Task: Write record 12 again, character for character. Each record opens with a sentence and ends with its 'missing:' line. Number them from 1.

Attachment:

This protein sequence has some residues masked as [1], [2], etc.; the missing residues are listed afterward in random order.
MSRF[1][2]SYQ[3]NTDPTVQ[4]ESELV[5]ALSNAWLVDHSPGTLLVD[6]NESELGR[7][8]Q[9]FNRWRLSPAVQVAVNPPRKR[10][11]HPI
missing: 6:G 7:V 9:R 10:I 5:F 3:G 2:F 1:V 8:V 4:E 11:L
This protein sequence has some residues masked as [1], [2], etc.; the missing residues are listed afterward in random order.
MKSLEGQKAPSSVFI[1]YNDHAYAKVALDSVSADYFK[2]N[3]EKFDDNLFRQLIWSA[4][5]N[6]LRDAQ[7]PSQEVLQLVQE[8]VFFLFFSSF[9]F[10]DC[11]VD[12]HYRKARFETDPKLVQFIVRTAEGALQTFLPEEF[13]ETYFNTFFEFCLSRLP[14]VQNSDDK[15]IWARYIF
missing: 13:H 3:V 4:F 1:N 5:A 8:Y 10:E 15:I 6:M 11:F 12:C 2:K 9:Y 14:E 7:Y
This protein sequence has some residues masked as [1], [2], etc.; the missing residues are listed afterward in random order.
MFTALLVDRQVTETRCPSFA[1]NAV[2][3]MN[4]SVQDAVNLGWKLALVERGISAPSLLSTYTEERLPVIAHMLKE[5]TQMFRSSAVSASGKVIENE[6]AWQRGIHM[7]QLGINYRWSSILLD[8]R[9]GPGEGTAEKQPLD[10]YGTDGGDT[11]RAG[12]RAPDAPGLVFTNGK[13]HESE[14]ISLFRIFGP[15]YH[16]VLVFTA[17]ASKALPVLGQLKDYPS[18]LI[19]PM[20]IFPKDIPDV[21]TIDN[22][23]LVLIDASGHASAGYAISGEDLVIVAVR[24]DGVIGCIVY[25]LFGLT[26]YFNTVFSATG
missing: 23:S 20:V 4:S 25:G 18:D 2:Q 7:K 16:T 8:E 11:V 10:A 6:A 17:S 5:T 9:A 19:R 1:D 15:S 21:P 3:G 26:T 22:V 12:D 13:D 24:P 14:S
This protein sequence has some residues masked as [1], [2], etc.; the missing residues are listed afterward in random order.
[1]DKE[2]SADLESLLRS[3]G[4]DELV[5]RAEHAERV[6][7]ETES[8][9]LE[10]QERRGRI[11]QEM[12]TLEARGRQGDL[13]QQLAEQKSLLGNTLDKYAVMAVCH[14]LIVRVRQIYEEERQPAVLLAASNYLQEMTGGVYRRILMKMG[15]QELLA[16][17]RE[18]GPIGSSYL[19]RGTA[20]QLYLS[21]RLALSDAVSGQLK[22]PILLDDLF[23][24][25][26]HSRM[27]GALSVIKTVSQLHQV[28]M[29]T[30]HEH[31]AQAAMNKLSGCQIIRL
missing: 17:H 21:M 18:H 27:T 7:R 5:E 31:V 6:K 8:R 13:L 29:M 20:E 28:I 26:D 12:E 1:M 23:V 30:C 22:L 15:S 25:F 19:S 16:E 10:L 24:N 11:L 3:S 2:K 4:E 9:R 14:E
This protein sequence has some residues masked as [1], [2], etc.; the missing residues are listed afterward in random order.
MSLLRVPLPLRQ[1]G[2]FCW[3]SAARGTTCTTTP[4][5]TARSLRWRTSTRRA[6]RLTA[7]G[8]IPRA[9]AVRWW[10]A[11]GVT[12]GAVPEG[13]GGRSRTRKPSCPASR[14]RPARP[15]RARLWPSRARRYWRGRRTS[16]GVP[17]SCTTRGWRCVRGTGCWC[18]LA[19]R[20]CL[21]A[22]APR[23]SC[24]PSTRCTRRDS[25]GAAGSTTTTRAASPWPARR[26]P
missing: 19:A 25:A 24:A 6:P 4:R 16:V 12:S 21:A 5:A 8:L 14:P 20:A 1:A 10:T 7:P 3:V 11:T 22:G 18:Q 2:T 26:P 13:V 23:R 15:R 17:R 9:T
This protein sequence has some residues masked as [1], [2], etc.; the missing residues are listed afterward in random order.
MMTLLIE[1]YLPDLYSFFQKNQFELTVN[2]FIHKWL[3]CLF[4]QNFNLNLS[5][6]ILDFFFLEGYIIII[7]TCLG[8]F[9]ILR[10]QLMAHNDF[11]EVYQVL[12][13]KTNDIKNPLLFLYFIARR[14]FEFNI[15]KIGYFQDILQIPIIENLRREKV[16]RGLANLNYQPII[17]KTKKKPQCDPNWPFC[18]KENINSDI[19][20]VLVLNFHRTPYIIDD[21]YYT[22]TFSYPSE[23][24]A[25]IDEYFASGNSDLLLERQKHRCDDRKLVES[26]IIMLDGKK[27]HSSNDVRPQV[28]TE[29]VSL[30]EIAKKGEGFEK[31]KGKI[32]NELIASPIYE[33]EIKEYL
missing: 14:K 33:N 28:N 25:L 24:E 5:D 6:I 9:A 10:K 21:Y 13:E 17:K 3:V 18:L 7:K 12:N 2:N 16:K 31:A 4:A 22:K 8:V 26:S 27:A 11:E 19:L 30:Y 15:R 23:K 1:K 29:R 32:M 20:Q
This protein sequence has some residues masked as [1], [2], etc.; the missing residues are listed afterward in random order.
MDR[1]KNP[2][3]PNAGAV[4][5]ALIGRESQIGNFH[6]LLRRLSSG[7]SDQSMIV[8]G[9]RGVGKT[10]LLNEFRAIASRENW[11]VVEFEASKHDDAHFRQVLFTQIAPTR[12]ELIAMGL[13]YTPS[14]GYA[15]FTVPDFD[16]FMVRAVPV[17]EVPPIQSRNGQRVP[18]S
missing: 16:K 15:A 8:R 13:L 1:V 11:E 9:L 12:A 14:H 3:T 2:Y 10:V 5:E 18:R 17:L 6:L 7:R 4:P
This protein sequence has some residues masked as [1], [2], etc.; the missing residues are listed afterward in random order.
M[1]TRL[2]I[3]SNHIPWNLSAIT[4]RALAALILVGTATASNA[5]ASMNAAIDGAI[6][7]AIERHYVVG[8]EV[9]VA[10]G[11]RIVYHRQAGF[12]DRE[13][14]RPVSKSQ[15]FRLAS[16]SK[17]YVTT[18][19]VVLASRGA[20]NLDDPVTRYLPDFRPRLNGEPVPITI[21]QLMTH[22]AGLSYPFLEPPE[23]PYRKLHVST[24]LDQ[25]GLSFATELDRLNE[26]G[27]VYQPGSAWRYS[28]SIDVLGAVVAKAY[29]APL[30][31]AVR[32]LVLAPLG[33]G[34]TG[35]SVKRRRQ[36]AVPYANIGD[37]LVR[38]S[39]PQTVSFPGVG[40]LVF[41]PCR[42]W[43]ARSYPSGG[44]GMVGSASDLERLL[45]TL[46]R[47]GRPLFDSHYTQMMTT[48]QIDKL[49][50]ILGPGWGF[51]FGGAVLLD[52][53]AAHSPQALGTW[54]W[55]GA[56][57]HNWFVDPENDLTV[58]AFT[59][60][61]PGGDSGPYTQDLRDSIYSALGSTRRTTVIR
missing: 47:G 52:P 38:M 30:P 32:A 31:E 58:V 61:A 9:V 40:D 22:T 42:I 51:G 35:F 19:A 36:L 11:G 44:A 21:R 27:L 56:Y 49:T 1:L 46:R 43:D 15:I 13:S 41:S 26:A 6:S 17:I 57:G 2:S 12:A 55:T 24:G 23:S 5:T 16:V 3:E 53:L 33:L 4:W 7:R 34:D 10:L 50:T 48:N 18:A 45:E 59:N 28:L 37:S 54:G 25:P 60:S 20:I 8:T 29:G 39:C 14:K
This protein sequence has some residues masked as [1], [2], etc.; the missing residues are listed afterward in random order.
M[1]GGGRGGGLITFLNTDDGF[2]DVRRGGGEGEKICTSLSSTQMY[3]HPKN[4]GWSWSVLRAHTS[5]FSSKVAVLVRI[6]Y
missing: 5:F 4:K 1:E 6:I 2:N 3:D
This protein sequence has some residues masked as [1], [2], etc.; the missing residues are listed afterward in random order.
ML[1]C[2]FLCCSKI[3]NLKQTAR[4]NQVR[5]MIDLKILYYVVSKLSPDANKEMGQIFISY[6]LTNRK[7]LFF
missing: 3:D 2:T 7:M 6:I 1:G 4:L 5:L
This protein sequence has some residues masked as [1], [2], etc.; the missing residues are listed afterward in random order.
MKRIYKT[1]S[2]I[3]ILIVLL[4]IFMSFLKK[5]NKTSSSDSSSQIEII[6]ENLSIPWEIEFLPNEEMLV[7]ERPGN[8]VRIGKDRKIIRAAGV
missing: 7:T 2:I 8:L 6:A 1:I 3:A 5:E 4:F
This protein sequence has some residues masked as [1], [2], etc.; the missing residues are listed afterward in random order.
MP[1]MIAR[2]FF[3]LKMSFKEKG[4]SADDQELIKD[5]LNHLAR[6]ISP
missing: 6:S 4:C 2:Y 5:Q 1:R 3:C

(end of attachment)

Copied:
This protein sequence has some residues masked as [1], [2], etc.; the missing residues are listed afterward in random order.
MP[1]MIAR[2]FF[3]LKMSFKEKG[4]SADDQELIKD[5]LNHLAR[6]ISP
missing: 6:S 4:C 2:Y 5:Q 1:R 3:C